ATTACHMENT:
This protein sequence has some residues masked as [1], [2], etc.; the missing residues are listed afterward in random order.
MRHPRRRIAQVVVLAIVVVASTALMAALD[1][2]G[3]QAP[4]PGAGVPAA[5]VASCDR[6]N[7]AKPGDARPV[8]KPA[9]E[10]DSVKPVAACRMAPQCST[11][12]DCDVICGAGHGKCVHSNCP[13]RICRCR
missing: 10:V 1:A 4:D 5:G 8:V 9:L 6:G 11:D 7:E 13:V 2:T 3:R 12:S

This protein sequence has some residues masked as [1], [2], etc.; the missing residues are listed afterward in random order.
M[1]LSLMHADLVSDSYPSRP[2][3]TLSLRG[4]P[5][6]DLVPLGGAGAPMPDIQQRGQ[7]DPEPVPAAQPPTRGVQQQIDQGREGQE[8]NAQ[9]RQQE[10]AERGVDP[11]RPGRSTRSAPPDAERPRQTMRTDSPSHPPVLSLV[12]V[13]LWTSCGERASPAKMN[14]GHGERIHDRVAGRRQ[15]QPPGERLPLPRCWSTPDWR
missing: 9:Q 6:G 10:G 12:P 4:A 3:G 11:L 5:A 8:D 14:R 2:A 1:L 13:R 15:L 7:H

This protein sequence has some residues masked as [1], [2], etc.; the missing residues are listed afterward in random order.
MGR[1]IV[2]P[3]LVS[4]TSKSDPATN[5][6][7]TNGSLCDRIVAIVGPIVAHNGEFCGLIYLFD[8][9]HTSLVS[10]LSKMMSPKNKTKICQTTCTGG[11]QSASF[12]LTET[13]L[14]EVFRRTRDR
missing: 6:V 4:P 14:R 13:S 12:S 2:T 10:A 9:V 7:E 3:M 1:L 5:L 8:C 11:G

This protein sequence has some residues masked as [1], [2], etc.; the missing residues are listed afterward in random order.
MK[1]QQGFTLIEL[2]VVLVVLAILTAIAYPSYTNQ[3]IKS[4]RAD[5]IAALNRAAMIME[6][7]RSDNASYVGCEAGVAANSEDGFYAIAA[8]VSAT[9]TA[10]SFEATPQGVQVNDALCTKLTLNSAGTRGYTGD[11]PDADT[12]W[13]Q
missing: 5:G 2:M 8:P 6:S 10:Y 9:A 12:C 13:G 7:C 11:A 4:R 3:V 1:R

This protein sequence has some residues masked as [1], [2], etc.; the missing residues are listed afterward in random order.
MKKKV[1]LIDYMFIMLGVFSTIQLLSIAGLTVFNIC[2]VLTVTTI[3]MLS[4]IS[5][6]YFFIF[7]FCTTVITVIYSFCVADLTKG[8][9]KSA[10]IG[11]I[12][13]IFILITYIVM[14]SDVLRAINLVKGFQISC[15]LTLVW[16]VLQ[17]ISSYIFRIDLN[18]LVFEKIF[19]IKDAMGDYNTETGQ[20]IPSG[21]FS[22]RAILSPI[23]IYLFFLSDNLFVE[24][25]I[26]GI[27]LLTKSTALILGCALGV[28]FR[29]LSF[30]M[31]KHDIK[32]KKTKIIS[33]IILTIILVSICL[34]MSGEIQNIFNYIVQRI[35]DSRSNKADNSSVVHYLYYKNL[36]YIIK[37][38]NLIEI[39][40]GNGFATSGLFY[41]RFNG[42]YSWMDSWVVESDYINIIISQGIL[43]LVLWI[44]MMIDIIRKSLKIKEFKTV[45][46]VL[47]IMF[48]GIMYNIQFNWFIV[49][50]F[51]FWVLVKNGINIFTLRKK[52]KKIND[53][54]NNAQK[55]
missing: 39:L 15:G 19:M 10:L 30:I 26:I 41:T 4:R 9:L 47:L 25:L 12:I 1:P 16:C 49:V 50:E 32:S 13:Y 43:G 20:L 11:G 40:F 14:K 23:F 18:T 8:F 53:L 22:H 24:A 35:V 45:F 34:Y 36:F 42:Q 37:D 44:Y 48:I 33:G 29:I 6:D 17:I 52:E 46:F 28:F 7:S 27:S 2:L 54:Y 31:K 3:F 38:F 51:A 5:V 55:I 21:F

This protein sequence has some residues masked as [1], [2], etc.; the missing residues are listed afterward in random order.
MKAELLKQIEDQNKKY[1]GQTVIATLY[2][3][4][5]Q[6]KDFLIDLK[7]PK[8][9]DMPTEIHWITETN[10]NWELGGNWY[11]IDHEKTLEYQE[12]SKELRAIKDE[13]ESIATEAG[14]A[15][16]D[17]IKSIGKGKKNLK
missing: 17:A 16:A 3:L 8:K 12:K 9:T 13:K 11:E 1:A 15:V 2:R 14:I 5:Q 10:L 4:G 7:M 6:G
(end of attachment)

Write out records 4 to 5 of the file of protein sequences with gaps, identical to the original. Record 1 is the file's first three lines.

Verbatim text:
This protein sequence has some residues masked as [1], [2], etc.; the missing residues are listed afterward in random order.
MK[1]QQGFTLIEL[2]VVLVVLAILTAIAYPSYTNQ[3]IKS[4]RAD[5]IAALNRAAMIME[6][7]RSDNASYVGCEAGVAANSEDGFYAIAA[8]VSAT[9]TA[10]SFEATPQGVQVNDALCTKLTLNSAGTRGYTGD[11]PDADT[12]W[13]Q
missing: 5:G 2:M 8:P 6:S 10:Y 9:A 12:C 13:G 7:C 11:A 4:R 3:V 1:R

This protein sequence has some residues masked as [1], [2], etc.; the missing residues are listed afterward in random order.
MKKKV[1]LIDYMFIMLGVFSTIQLLSIAGLTVFNIC[2]VLTVTTI[3]MLS[4]IS[5][6]YFFIF[7]FCTTVITVIYSFCVADLTKG[8][9]KSA[10]IG[11]I[12][13]IFILITYIVM[14]SDVLRAINLVKGFQISC[15]LTLVW[16]VLQ[17]ISSYIFRIDLN[18]LVFEKIF[19]IKDAMGDYNTETGQ[20]IPSG[21]FS[22]RAILSPI[23]IYLFFLSDNLFVE[24][25]I[26]GI[27]LLTKSTALILGCALGV[28]FR[29]LSF[30]M[31]KHDIK[32]KKTKIIS[33]IILTIILVSICL[34]MSGEIQNIFNYIVQRI[35]DSRSNKADNSSVVHYLYYKNL[36]YIIK[37][38]NLIEI[39][40]GNGFATSGLFY[41]RFNG[42]YSWMDSWVVESDYINIIISQGIL[43]LVLWI[44]MMIDIIRKSLKIKEFKTV[45][46]VL[47]IMF[48]GIMYNIQFNWFIV[49][50]F[51]FWVLVKNGINIFTLRKK[52]KKIND[53][54]NNAQK[55]
missing: 39:L 15:G 19:M 10:L 30:I 26:I 41:T 4:R 9:L 47:L 25:L 12:I 1:P 16:C 49:V 50:E 32:S 13:Y 43:G 20:L 11:G 40:F 14:K 23:F 18:T 8:F 53:L 22:H 24:A 35:V 45:F 34:Y 36:F 42:Q 37:D 44:Y 48:I 33:G 29:I 6:D 17:I 52:E 46:F 28:F 7:S 27:S 2:L 54:Y 31:K 3:F 38:F 51:A 5:V 55:I 21:F